Yesteday (28/4/10) as part of a Departmental field trip, I had the opportunity to visit the fascinating Samaritan Passover Sacrifice on Mt. Gerizim, just next to Shechem/Nablus. Without getting into the very complicated, and controversial, history of the Samaritans, the Samaritans celebrated their traditional Passover (on a different day from the Jewish Passover) and include in it, as their central act, a very impressive sacrifice of many sheep. The whole process, besides being quite breathtaking (and at times, quite gory), is a real “time tunnel” back to methods of sacrifice and ritual of ancient times. In fact, standing there and watching the various parts of the ceremony, one can almost see a visual representation of portions of the biblical texts on sacrifice (as in, e.g., Leviticus), or other ancient near texts on sacrificial practices.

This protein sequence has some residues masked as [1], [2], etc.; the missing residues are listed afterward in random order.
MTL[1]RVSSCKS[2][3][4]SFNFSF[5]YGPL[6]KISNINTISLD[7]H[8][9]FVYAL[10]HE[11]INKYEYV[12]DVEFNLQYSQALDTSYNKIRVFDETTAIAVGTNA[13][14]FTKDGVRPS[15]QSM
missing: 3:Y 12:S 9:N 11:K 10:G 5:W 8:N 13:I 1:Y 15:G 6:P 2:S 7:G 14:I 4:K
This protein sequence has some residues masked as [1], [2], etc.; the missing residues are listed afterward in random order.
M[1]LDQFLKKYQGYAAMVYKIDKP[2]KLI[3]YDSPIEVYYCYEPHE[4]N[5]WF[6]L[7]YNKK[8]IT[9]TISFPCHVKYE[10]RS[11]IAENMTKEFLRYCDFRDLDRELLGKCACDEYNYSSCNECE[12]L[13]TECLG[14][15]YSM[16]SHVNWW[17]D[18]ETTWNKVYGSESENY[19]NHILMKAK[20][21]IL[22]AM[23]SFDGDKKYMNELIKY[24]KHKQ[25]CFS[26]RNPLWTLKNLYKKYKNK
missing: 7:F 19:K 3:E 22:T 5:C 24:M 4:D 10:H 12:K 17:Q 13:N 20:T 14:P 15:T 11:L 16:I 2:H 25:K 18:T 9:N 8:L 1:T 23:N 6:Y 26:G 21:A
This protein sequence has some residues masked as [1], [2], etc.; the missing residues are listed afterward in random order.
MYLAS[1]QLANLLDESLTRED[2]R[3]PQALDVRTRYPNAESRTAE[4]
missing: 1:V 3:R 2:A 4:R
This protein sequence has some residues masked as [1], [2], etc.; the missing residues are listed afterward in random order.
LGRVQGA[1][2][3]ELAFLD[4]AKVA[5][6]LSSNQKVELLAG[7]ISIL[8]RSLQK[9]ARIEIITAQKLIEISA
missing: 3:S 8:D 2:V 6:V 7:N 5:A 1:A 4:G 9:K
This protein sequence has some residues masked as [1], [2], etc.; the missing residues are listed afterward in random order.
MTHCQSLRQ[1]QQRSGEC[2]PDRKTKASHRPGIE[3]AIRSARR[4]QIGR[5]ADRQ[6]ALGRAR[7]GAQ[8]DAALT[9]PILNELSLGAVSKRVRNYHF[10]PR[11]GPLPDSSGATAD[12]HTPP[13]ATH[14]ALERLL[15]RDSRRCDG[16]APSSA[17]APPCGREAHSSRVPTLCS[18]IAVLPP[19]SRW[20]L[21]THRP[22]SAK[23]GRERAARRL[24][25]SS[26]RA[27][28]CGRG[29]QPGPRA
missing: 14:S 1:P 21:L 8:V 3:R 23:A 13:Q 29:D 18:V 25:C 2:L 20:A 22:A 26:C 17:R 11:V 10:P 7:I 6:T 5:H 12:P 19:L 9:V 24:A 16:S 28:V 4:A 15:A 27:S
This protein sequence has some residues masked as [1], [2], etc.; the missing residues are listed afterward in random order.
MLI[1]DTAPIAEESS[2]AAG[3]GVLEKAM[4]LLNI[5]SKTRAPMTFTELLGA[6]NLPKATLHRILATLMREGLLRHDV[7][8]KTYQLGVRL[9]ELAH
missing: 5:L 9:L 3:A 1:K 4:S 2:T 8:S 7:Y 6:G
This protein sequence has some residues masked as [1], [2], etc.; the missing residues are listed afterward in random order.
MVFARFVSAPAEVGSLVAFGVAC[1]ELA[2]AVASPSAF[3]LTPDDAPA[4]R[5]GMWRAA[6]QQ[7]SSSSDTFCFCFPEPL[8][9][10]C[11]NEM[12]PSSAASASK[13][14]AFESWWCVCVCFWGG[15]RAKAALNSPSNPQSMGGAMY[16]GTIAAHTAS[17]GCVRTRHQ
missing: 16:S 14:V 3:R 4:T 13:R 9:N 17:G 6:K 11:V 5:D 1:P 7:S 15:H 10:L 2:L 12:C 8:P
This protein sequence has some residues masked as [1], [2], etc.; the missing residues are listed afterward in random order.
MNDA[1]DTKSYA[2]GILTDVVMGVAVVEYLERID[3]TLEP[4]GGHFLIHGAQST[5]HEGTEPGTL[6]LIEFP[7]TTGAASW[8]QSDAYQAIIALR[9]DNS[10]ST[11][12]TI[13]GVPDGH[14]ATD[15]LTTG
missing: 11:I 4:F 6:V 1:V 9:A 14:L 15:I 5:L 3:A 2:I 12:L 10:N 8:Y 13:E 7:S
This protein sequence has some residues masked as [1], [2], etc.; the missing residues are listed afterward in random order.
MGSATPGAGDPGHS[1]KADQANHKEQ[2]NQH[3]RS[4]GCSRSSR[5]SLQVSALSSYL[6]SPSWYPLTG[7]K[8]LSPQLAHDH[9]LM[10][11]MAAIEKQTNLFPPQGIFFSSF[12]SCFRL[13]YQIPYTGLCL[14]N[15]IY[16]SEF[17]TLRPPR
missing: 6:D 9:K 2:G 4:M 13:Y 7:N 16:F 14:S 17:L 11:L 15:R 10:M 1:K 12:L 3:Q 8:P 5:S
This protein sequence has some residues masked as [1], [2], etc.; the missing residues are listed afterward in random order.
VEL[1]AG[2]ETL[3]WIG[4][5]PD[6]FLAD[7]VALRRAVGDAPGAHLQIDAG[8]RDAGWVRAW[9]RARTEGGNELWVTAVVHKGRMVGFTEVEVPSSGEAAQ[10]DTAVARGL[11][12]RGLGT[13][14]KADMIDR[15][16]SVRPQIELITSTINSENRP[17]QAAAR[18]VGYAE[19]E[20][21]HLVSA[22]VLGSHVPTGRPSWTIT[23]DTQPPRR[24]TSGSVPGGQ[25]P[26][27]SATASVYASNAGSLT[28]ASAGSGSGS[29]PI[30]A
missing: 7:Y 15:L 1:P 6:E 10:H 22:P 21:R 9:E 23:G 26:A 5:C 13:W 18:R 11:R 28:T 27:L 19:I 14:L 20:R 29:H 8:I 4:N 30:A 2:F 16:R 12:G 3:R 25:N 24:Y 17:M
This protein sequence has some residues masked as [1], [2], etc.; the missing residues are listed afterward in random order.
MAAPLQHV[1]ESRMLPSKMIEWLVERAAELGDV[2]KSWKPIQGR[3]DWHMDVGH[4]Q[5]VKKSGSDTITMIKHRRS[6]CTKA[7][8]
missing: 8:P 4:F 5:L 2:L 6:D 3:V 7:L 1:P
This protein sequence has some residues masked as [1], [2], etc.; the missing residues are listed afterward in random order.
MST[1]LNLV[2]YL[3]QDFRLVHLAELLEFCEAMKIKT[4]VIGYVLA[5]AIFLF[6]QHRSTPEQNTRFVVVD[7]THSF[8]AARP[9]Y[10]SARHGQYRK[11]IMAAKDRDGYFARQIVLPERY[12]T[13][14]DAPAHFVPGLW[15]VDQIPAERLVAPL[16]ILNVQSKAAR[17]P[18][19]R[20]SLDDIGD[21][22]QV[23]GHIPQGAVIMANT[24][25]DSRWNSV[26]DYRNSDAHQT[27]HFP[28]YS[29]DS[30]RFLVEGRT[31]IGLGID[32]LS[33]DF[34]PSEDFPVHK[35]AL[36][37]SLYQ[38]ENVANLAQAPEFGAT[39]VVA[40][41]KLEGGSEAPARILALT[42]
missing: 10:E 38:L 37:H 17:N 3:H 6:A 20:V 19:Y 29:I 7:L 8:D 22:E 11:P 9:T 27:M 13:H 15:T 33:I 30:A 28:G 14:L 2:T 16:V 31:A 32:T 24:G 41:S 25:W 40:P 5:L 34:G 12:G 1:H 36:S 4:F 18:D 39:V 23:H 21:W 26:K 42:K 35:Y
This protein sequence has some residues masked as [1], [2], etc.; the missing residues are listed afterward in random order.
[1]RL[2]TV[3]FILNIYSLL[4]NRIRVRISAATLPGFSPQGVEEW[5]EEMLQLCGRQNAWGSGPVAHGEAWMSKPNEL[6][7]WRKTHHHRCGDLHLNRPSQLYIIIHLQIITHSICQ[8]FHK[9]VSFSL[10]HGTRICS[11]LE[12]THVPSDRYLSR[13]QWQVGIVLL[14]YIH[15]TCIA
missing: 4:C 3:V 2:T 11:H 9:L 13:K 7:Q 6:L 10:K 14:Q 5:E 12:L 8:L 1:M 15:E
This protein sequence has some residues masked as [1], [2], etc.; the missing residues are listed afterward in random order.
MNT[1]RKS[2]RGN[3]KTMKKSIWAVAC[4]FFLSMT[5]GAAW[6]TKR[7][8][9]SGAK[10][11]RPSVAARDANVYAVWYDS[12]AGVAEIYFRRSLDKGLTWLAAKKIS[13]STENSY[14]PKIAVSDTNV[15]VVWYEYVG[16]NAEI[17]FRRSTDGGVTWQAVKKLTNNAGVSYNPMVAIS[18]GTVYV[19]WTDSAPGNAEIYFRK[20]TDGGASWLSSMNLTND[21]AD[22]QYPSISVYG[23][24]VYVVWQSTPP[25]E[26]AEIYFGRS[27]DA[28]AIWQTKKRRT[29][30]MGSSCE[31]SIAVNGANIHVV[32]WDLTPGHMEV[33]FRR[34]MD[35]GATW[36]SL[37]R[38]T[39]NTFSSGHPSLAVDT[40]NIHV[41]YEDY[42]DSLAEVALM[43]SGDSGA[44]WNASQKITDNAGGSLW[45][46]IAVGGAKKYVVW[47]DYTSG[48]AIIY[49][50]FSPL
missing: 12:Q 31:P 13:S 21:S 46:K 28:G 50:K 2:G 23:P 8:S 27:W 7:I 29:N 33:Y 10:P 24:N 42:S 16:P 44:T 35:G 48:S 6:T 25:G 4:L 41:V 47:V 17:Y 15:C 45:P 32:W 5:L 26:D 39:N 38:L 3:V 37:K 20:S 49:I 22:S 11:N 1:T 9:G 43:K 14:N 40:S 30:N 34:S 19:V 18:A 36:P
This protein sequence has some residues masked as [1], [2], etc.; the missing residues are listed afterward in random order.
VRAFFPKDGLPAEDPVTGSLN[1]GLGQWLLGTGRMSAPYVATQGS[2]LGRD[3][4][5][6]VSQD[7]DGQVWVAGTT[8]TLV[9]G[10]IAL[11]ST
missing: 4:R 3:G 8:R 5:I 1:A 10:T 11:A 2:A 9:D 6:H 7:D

It is definitely something that everyone dealing with ancient cultic practices should see.
Here are some pictures from the ceremony. Please note – some are rather gory.
After this, the meat is roasted in the pits for about 3 hours.
When it is removed, it has to be eaten within a few hours, and whatever is left is burnt (thrown away; as in Exodus 12:8-10).
I did not stay for the last part, since a) I would not eat the meat since it is not kosher by Jewish standards; b) They would not give any of it to someone who was not Samaritan…
Wow – that was quite a scene…